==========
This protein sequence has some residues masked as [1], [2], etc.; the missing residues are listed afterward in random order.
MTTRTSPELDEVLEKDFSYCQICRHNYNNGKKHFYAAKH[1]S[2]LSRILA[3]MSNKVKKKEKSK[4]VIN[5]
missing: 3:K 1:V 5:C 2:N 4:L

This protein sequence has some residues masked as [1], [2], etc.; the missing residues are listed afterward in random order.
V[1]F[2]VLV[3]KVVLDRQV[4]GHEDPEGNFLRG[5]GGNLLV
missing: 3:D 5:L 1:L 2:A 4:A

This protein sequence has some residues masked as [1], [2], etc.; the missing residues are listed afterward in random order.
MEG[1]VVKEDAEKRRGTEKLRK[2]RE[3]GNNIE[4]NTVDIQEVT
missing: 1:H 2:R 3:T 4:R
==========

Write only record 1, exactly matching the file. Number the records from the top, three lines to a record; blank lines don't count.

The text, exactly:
This protein sequence has some residues masked as [1], [2], etc.; the missing residues are listed afterward in random order.
MTTRTSPELDEVLEKDFSYCQICRHNYNNGKKHFYAAKH[1]S[2]LSRILA[3]MSNKVKKKEKSK[4]VIN[5]
missing: 3:K 1:V 5:C 2:N 4:L